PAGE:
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Paul Pena (January 26, 1950 – October 1, 2005) was an American singer, songwriter and guitarist of Cape Verdean descent.
His music from the first half of his career touched on Delta blues, jazz, morna, flamenco, folk and rock and roll. Pena is probably best known for writing the song "Jet Airliner," a major 1977 hit for the Steve Miller Band and a staple of classic rock radio; and for appearing in the 1999 documentary film Genghis Blues, wherein he displayed his abilities in the field of Tuvan throat singing.
Pena was born in Hyannis, Massachusetts. His grandparents were from the islands of Brava and Fogo in the Cape Verde islands off the western coast of Africa, and emigrated to the United States in 1919. Pena spoke Cape Verdean Creole with his family while growing up. His grandfather, Francisco Pena, and father, Joaquim "Jack" Pena, were both professional musicians, and taught Paul to play Cape Verdean music, including Morna. Pena performed professionally with his father, including a summer spent in Spain and Portugal, where he studied flamenco music.
Pena was born with congenital glaucoma. He attended the Perkins School for the Blind in Watertown, Massachusetts, from the age of 5, and graduated in 1967. He then attended Clark University in Worcester, Massachusetts.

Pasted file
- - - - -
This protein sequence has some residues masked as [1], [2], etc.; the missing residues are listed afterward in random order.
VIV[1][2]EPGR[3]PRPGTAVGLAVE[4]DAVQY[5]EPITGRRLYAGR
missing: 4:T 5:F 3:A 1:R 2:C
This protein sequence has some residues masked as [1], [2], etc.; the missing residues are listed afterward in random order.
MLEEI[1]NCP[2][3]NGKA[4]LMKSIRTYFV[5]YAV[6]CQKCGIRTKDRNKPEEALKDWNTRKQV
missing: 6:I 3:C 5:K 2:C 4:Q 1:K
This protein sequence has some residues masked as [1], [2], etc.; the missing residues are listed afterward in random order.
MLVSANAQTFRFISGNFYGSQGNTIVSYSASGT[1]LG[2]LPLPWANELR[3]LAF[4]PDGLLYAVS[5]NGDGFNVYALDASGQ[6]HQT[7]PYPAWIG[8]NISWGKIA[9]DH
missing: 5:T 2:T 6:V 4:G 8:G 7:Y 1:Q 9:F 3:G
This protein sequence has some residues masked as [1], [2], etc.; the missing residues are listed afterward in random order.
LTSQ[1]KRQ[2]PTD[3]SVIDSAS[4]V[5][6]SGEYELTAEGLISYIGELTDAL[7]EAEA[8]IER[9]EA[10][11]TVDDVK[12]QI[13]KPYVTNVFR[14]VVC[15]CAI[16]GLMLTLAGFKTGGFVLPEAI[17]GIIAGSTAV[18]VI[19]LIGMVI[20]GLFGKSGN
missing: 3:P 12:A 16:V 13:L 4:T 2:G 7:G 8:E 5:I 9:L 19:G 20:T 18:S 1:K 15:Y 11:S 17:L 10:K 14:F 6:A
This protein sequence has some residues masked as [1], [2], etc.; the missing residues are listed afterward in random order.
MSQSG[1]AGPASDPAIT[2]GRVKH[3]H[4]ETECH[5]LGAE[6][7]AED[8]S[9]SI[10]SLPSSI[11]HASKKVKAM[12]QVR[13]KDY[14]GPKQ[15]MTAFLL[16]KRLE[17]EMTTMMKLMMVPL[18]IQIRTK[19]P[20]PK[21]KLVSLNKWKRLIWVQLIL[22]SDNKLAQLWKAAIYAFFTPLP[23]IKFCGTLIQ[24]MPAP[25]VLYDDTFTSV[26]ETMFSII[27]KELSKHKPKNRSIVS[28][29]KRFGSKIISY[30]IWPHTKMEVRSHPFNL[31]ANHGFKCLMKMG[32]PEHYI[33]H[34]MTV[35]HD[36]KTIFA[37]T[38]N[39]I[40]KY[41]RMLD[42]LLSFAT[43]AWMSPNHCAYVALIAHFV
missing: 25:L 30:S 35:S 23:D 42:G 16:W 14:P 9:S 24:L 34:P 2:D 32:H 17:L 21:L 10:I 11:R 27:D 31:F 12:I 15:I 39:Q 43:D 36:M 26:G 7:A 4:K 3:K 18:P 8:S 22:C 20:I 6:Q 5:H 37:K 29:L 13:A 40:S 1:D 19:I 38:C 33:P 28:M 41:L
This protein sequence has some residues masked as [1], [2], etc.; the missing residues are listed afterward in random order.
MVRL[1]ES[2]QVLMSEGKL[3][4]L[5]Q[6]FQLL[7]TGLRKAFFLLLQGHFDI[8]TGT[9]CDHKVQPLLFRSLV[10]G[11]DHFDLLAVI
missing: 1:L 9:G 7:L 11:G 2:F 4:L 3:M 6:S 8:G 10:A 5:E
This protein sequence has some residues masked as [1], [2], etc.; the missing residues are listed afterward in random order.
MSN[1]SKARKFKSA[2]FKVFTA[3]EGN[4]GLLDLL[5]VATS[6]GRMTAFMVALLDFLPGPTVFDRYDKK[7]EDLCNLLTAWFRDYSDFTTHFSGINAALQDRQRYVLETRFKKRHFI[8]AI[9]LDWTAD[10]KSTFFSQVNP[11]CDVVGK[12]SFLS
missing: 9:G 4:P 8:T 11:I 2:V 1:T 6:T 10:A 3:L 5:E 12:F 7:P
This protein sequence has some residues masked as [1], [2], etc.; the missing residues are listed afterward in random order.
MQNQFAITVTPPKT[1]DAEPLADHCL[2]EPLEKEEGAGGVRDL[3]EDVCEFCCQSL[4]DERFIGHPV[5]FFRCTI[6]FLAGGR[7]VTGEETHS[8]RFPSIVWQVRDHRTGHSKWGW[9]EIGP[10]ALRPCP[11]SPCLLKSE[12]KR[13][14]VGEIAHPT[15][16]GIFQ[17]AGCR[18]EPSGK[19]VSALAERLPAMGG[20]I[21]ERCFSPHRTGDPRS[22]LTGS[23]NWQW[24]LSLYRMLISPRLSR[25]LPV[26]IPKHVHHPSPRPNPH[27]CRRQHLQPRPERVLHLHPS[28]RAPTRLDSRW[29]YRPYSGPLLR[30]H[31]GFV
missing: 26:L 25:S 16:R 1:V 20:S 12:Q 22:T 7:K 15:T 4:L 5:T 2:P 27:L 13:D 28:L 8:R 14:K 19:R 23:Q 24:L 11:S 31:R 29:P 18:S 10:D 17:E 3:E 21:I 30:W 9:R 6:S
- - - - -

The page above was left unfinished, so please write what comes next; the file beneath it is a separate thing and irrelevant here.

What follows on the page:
Pena was completely blind by the time he was 20.
In February 1969, Pena's band played for a week at The Electric Factory in Philadelphia, Pennsylvania, opening twice for both Frank Zappa and the Mothers of Invention and The Grateful Dead. Pena performed in the Contemporary Composer's Workshop at the Newport Folk Festival the same year. He also played in the T-Bone Walker Blues Band during the early 1970s, including an appearance in the Montreux Jazz Festival in 1972. He played bass guitar and provided backup vocals on Bonnie Raitt's debut album.
After moving to San Francisco in 1971, Pena called the Grateful Dead office, which helped find him work. He opened for Jerry Garcia and Merl Saunders at the Keystone in Berkeley and other area clubs many times over the course of the next three years. Pena said of Keystone owner Freddie Herrera, "His idea of an audition was for me to come and open up for Garcia and Saunders. That went on for some time. Whenever he would have somebody, not knowing who would open, he would call me."
Pena's debut album was the self-titled Paul Pena, recorded with guitarist Jeff Baxter, drummer Juma Santos, and former Perkins classmate Ellis Hall on backing vocals, and released by Capitol Records in 1972. His follow-up album New Train was recorded in 1973 by Bearsville Records and was produced by Ben Sidran (keyboardist for the Steve Miller Band). New Train featured Jerry Garcia, Merl Saunders, and The Persuasions. Albert Grossman, the owner of Bearsville Records (and best known as the manager of Bob Dylan), stopped release of the record after a dispute with Pena and his then-manager, Dr. Gunther Weil. Pena remained contractually obligated to Grossman, and was unable to record for another label.
Sidran gave an unreleased copy of New Train to Steve Miller, who recorded "Jet Airliner" with the Steve Miller Band for the 1977 album Book of Dreams. Miller's version of "Jet Airliner" was a hit single, and went to #8 on the charts. Pena's primary source of income in his later years were royalties from that single, which was a song about Pena's airplane trip from Boston to Montreal to play the first-ever date with T-Bone Walker's band.